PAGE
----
Lightning Fast Format Changes And Back Again
Tue Oct 27 13:09:54 EDT 2009
At 12:54 PM 10/26/2009, Todd Glickman wrote:
>It turns out because there is no national nor
>state licensing, anyone can call him/herself a meteorologist.
And in radio's early years, that's kind of what happened, with anyone
who wanted to predict the weather doing so. But gradually, the field
did get professionalized. Perhaps the first and best known local
radio weatherman in Boston was E.B. Rideout (the E stood for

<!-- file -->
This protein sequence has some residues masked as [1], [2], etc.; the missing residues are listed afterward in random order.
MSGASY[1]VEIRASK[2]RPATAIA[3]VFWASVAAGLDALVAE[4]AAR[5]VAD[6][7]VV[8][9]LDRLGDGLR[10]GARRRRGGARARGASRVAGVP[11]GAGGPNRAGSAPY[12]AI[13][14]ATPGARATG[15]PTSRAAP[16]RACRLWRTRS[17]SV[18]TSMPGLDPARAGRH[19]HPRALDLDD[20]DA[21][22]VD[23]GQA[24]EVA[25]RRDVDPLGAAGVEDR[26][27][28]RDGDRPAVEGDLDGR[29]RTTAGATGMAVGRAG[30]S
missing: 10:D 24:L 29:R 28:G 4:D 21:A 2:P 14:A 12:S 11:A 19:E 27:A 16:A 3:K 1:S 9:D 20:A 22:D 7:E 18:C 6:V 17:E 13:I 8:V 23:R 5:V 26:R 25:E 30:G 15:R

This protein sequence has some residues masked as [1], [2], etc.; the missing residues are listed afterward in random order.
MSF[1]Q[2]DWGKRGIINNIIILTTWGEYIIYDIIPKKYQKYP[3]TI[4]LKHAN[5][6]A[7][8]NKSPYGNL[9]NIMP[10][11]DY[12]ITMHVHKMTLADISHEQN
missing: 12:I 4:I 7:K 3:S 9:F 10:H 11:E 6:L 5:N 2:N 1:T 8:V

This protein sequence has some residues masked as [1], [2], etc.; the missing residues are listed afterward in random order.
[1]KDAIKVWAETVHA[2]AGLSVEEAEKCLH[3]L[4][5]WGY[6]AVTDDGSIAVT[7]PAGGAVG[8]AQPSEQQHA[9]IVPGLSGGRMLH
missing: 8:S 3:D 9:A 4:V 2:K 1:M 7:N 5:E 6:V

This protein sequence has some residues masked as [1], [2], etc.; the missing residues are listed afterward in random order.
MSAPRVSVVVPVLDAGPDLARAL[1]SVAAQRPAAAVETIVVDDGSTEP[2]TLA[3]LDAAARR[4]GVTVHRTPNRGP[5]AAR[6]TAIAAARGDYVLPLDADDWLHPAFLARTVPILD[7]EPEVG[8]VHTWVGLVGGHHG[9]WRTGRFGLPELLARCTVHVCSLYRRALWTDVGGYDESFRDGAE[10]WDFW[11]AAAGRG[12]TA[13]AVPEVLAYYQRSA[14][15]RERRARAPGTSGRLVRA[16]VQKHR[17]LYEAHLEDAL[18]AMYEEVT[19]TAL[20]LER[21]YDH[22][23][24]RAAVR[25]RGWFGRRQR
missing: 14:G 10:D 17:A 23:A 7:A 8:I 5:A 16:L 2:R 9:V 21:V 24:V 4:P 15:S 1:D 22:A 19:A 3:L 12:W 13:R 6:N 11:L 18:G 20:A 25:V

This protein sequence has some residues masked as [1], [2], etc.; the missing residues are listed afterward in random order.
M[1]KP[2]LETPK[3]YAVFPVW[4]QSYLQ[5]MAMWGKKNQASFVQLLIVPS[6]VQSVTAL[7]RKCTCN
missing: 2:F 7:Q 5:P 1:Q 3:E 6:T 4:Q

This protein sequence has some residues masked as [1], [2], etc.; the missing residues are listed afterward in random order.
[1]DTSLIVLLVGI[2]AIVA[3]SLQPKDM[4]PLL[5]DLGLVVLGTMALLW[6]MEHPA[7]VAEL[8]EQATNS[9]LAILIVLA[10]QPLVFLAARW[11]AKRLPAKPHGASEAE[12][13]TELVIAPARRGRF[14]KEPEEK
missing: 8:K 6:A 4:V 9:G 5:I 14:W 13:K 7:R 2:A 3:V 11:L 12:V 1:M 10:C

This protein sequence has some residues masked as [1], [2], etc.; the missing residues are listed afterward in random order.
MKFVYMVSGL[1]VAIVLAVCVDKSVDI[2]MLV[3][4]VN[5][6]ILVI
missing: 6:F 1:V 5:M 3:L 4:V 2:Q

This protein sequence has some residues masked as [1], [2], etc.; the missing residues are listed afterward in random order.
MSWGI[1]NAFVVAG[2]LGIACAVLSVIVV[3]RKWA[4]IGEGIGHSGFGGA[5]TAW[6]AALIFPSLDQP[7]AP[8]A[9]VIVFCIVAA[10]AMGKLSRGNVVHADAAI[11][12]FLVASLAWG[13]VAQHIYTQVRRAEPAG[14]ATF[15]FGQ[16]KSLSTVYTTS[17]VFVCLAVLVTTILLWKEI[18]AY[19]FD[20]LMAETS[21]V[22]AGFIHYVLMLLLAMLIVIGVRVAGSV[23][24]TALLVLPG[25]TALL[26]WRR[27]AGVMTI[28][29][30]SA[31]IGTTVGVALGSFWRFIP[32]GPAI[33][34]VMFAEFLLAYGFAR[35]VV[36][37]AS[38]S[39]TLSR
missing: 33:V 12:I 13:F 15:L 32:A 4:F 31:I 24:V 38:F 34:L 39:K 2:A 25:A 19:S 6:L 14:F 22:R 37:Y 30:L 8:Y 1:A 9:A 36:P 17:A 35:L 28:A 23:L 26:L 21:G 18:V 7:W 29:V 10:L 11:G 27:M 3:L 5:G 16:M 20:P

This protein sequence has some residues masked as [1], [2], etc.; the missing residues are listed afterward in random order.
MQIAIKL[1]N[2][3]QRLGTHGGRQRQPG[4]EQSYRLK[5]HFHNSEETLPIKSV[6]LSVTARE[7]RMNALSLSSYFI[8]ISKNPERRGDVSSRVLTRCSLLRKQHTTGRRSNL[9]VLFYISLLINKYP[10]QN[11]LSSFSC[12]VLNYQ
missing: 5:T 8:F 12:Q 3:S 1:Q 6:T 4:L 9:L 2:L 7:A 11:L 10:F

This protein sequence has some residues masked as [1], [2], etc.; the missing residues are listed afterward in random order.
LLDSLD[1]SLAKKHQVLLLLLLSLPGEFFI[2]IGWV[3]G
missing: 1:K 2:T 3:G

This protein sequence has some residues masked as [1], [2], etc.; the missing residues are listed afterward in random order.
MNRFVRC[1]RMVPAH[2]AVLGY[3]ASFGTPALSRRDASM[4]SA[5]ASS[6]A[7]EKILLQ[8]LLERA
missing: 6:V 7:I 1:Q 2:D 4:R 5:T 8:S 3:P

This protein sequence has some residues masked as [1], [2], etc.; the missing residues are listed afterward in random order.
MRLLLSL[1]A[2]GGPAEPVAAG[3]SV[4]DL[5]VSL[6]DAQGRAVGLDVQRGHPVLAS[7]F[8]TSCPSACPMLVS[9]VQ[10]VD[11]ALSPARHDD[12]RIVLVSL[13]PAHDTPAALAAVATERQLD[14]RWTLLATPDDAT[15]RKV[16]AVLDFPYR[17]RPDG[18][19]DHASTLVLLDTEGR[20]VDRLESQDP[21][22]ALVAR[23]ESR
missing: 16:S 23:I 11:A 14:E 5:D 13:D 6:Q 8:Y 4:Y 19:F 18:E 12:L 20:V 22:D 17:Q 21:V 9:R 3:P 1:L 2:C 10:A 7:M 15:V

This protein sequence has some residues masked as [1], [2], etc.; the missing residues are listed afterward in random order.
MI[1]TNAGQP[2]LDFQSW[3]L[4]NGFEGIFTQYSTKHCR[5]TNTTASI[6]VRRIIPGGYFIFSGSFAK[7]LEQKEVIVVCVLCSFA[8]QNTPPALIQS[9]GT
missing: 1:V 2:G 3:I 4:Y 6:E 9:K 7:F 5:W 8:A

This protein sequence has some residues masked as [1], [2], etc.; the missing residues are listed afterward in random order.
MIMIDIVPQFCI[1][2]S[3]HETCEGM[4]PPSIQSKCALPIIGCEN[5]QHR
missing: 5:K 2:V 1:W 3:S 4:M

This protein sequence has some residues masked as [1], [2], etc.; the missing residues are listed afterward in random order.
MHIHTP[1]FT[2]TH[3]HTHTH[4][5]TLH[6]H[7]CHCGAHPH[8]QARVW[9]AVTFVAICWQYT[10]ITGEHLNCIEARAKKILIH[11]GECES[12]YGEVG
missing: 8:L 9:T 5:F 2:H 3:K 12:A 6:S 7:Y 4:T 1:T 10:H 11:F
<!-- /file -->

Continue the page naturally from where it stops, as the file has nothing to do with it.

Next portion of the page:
Edward). His name became synonymous with forecasting. And as early
as 1925, the press referred to him as a meteorologist. E.B. was
known to have excellent credentials in the study of atmospheric
conditions, and other factors related to forecasting-- given how
primitive (compared to what weathercasters have today) his available
equipment was, it's amazing he was as accurate as he was. E.B.
Rideout was, of course, on the old WEEI (Edison Electric Illuminating
Company). WBZ's first meteorologist was also experienced in the
actual science of weather forecasting-- Geoffrey H. Noyes came from
the U.S. Weather Bureau, which is also where Rideout had worked
before going into broadcasting.
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